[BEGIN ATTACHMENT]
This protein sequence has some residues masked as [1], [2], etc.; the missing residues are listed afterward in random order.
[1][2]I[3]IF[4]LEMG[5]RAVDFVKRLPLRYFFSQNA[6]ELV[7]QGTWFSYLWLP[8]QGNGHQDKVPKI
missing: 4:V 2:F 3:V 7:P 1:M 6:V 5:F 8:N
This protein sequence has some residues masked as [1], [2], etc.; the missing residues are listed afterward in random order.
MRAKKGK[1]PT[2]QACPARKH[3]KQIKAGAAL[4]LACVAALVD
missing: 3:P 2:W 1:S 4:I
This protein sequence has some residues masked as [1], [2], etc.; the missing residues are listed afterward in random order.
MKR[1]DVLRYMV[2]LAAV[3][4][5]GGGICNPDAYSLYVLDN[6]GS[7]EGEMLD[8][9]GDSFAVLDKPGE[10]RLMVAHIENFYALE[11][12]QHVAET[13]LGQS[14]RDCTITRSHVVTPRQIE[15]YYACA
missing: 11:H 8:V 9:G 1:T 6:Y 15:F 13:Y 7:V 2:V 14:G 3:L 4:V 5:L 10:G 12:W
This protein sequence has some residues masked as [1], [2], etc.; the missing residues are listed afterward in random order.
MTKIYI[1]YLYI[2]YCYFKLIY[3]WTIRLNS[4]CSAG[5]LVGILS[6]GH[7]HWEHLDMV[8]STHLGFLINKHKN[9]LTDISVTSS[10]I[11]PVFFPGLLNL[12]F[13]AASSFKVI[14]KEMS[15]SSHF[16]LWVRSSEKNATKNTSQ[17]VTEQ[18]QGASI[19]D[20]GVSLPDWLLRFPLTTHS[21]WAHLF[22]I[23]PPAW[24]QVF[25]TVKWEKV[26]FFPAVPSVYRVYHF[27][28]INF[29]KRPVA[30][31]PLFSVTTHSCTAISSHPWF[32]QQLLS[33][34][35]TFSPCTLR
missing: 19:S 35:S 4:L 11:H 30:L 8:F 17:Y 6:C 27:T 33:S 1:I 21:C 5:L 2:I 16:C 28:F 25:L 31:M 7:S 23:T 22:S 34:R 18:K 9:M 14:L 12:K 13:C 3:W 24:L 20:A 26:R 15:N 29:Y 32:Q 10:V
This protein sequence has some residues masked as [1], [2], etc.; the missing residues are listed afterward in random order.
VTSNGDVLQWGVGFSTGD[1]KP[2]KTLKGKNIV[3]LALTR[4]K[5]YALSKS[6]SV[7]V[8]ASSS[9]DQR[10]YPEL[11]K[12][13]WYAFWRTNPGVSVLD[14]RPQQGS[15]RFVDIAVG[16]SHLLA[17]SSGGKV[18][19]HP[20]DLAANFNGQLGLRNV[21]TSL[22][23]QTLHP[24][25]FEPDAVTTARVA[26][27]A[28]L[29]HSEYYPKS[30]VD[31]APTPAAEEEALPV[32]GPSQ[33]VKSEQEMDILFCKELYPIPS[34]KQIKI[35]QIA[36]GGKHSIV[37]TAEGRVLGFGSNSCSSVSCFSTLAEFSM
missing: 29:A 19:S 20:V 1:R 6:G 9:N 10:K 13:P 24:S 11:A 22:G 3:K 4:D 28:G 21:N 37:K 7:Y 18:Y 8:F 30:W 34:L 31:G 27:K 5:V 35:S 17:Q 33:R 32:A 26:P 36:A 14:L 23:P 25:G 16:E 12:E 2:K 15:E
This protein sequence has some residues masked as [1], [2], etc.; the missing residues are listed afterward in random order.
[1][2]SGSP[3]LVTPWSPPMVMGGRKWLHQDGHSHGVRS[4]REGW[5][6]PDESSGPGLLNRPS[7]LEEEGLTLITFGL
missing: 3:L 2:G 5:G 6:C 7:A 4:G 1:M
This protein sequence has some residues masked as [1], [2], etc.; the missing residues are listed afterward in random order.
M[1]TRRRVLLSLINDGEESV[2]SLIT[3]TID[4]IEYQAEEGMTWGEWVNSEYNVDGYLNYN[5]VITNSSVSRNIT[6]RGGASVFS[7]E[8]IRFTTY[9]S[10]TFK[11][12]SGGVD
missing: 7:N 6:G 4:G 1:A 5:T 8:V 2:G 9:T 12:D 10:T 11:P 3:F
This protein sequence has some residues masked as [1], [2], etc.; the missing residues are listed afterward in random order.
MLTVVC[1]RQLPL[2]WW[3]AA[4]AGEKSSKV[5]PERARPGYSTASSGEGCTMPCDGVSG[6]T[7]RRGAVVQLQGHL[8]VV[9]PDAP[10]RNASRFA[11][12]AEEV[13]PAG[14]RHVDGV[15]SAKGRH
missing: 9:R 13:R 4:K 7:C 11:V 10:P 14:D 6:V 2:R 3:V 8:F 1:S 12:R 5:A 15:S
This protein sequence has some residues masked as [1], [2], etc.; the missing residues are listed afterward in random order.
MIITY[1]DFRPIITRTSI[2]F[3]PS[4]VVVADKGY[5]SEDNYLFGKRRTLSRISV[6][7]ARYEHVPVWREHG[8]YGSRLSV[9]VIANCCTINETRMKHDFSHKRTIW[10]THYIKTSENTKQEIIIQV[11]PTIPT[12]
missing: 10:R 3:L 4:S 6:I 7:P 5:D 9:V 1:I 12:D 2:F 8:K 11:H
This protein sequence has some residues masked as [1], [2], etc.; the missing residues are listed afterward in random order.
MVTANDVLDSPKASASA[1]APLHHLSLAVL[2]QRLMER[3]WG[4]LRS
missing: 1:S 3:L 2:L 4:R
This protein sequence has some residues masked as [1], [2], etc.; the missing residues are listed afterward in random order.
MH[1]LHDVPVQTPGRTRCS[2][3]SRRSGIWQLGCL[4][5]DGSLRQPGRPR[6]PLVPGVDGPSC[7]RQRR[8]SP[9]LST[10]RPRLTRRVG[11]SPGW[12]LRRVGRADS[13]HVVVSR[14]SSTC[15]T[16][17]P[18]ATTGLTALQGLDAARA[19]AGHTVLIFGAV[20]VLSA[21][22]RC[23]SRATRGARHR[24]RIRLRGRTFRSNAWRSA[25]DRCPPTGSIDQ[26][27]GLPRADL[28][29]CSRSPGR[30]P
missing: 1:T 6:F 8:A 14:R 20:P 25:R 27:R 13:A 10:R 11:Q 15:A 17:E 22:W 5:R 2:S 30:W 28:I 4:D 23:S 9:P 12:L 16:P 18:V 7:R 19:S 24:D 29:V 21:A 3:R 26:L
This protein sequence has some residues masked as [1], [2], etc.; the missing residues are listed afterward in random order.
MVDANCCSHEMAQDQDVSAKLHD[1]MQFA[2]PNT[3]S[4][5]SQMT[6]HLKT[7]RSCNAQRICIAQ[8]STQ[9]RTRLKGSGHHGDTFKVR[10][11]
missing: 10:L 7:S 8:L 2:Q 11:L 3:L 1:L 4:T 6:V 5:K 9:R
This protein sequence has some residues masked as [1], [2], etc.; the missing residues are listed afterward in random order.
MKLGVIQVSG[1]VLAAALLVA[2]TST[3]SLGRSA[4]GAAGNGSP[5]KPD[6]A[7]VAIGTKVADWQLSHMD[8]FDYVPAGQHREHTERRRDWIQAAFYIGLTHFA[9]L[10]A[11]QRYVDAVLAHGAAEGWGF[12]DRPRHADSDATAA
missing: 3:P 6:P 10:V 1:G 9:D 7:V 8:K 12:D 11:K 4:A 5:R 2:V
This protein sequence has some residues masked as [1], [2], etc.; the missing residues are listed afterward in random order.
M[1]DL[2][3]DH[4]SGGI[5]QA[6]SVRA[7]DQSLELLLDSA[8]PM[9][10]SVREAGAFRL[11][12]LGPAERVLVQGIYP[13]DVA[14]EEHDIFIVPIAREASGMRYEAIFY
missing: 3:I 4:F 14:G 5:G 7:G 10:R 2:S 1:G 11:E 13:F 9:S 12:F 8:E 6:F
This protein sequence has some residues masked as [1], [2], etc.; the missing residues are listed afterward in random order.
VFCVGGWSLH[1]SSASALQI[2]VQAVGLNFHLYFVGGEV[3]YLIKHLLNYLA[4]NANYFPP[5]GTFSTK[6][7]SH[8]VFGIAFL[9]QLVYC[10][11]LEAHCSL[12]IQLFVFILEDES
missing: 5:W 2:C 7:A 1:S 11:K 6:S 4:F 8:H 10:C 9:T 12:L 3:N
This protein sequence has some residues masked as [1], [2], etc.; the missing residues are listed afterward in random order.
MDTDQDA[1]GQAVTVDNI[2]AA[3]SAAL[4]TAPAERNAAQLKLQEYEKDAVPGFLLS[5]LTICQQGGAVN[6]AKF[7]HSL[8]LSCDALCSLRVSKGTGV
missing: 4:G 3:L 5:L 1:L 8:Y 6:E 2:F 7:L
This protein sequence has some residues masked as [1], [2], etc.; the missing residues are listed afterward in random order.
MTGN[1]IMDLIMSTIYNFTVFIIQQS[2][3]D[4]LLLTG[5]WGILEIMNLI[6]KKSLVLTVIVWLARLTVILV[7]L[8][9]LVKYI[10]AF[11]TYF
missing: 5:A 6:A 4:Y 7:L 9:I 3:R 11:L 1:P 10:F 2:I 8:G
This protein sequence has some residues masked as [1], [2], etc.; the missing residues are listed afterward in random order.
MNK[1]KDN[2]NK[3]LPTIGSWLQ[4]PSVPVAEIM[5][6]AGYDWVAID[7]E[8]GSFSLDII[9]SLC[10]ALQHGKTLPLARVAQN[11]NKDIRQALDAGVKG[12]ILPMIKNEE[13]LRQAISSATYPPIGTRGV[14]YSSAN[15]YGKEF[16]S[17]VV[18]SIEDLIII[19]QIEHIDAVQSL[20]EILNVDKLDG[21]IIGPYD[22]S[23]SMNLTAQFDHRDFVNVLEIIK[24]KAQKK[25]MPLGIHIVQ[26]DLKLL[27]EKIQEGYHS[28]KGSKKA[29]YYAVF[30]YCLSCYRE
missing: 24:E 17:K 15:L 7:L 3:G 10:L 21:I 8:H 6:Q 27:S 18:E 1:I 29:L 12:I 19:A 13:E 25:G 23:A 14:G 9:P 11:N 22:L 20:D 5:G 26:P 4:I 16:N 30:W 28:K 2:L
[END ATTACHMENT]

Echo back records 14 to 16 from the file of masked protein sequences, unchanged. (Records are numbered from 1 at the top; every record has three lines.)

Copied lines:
This protein sequence has some residues masked as [1], [2], etc.; the missing residues are listed afterward in random order.
M[1]DL[2][3]DH[4]SGGI[5]QA[6]SVRA[7]DQSLELLLDSA[8]PM[9][10]SVREAGAFRL[11][12]LGPAERVLVQGIYP[13]DVA[14]EEHDIFIVPIAREASGMRYEAIFY
missing: 3:I 4:F 14:G 5:G 7:G 10:R 2:S 1:G 11:E 13:F 9:S 12:F 8:E 6:F
This protein sequence has some residues masked as [1], [2], etc.; the missing residues are listed afterward in random order.
VFCVGGWSLH[1]SSASALQI[2]VQAVGLNFHLYFVGGEV[3]YLIKHLLNYLA[4]NANYFPP[5]GTFSTK[6][7]SH[8]VFGIAFL[9]QLVYC[10][11]LEAHCSL[12]IQLFVFILEDES
missing: 5:W 2:C 7:A 1:S 11:K 6:S 4:F 8:H 10:C 9:T 12:L 3:N
This protein sequence has some residues masked as [1], [2], etc.; the missing residues are listed afterward in random order.
MDTDQDA[1]GQAVTVDNI[2]AA[3]SAAL[4]TAPAERNAAQLKLQEYEKDAVPGFLLS[5]LTICQQGGAVN[6]AKF[7]HSL[8]LSCDALCSLRVSKGTGV
missing: 4:G 3:L 5:L 1:L 8:Y 6:E 2:F 7:L